Alexander Van der Bellen, an independent candidate backed by the Green party, defeated Norbert Hofer, of the anti-immigrant, Euroskeptic right-wing Freedom Party – but by just 50.3 percent against 49.7 percent, reflecting the Europe-wide rise in right-wing anti-immigrant sentiment.
Other countries – mostly in Northern and Eastern Europe – have seen growing support for right-wing parties. In Poland, the Law & Justice Party secured 37.6 percent of the vote in 2015 and formed a government. The Danish People's Party secured seats in parliament with one in five voters backing it.
There have been similar rises in Hungary, France – Marine Le Pen's Front National – Germany (AfD), Hungary (Jobbik), Belgium (New Flemish Alliance), Britain (UKIP, led by Nigel Farage) and many more, including the anti-immigration Lega Nord in the European Parliament, led by Matteo Salvini.
President of the Socialists and Democrats (S&D) group in the European Parliament Gianni Pittella said:
"This is a political earthquake that follows a trend felt in all of Europe: the conservative and social democratic powers are losing support to extreme movements which fan the flames of people’s fear. Without radical reforms based on solidarity, we will be soon forced to hand the keys to our future to the Hofers, Salvinis, Le Pens, and Farages of Europe."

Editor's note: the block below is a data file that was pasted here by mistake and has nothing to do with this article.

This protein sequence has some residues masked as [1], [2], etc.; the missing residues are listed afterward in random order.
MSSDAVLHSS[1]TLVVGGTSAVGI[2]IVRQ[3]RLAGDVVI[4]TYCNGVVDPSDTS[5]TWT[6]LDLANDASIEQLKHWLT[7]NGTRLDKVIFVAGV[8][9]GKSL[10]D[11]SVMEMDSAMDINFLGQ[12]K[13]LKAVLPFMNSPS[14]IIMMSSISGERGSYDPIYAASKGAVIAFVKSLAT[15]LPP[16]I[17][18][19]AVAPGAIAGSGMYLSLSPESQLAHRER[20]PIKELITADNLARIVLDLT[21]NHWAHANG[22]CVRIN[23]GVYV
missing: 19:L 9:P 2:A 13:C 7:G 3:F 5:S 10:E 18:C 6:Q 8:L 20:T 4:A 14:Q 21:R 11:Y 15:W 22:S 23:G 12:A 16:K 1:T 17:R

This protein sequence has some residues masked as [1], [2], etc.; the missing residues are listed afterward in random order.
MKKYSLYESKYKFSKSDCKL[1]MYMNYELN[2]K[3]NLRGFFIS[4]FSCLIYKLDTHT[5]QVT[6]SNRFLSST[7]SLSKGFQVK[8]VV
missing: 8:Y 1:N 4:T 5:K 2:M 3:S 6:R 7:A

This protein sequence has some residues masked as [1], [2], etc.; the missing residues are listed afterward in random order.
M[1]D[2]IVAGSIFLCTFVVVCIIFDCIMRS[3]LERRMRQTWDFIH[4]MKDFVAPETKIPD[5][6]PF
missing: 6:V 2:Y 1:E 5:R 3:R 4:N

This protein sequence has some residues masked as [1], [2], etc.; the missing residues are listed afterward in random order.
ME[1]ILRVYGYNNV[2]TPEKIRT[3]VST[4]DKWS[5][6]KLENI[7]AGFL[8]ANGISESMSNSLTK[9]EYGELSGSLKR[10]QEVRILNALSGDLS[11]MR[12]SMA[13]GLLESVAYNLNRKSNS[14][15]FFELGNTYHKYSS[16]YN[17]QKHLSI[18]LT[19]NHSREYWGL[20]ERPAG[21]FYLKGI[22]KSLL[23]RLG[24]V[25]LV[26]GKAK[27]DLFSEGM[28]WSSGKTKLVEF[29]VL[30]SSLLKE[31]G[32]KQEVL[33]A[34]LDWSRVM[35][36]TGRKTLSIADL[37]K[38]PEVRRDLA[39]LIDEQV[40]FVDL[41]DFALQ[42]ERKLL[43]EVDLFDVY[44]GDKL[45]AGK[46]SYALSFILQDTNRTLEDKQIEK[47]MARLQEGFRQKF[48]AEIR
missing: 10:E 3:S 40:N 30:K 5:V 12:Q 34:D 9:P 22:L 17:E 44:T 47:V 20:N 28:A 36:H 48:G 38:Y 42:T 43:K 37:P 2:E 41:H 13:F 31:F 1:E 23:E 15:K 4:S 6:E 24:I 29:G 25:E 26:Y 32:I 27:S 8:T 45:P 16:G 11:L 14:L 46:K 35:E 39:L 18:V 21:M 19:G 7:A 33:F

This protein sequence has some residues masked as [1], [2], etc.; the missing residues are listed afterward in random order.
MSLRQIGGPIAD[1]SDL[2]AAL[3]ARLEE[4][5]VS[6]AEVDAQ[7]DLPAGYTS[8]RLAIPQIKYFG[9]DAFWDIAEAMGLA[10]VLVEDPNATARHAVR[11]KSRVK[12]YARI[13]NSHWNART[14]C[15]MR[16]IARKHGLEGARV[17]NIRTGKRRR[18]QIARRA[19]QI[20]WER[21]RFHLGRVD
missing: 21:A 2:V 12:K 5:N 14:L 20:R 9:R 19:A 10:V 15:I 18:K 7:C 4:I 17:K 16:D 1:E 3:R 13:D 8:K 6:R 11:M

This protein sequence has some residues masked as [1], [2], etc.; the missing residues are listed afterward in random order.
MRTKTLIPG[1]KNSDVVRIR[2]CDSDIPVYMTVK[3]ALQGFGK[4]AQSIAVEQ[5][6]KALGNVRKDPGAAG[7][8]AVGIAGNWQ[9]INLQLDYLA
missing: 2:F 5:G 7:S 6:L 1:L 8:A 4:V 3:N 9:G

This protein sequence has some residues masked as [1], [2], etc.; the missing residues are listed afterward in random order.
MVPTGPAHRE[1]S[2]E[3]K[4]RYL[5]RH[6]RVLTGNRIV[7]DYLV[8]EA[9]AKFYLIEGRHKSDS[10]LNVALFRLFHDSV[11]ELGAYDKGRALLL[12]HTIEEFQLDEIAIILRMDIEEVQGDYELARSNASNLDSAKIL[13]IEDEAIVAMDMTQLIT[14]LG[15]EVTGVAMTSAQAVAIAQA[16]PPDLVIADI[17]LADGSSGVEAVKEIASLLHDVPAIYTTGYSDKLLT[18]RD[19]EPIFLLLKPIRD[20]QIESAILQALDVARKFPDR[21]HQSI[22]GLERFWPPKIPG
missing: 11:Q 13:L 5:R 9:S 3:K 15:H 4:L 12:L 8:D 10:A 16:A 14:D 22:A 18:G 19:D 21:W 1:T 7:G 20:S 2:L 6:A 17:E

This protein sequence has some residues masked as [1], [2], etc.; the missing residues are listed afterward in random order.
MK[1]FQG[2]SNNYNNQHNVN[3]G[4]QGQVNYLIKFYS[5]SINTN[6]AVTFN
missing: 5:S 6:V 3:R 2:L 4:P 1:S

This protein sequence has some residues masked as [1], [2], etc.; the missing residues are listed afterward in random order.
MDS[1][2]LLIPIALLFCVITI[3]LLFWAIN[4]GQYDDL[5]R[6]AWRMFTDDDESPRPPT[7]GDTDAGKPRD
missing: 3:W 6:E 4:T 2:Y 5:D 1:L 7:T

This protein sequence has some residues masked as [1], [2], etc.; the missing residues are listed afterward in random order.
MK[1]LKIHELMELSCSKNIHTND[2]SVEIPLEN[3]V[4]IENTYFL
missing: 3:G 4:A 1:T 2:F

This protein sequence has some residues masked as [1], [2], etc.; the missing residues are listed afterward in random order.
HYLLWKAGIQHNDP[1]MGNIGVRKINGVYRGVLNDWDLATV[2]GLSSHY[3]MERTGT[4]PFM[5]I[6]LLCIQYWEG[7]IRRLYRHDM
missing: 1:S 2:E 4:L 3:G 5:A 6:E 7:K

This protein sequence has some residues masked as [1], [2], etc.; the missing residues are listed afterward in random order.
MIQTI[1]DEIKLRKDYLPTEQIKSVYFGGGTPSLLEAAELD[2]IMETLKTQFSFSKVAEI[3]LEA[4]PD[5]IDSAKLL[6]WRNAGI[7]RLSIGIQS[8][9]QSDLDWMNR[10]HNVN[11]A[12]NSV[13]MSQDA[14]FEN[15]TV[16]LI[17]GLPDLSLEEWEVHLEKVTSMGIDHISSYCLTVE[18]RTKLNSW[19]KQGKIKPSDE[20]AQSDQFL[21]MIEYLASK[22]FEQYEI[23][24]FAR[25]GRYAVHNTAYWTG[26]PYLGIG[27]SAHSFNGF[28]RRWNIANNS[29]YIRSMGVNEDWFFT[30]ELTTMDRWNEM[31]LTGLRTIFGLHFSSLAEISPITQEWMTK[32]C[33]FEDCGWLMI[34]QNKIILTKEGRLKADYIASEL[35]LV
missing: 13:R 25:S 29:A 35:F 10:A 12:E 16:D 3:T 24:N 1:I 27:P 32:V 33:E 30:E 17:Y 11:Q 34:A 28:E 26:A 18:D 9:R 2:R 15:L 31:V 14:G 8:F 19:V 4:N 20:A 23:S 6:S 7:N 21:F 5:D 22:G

"Rightly or not, in front of the enormous challenges we face — the migration crisis, economic stagnation, the terrorist threat or the challenges of globalization — the traditional parties are increasingly perceived as incapable or unwilling to innovate themselves and reform the system," Pitella said.
Evelyn Regner, head of the Austrian S&D Delegation, added: "It is an important signal that Austria did not get a far-right president. Yet the division within the country is very worrying. This division and the wide support for the far-right candidate received are based on fears, which are wide spread across the European Union, not only in Austria."
European United Left/Nordic Green Left President Gabi Zimmer said:
"This presidential election has shown us the roots of mistrust that voters across the continent have for the establishment and the established parties — not just in Austria but also in other EU member states."
"The EU should be a project of its people — not of the elite or the banks," she continued.
"It should be about solidarity and it is the responsibility of the main actors to bring about changes to the style of government and that is the only chance the European Union has in winning people’s trust again."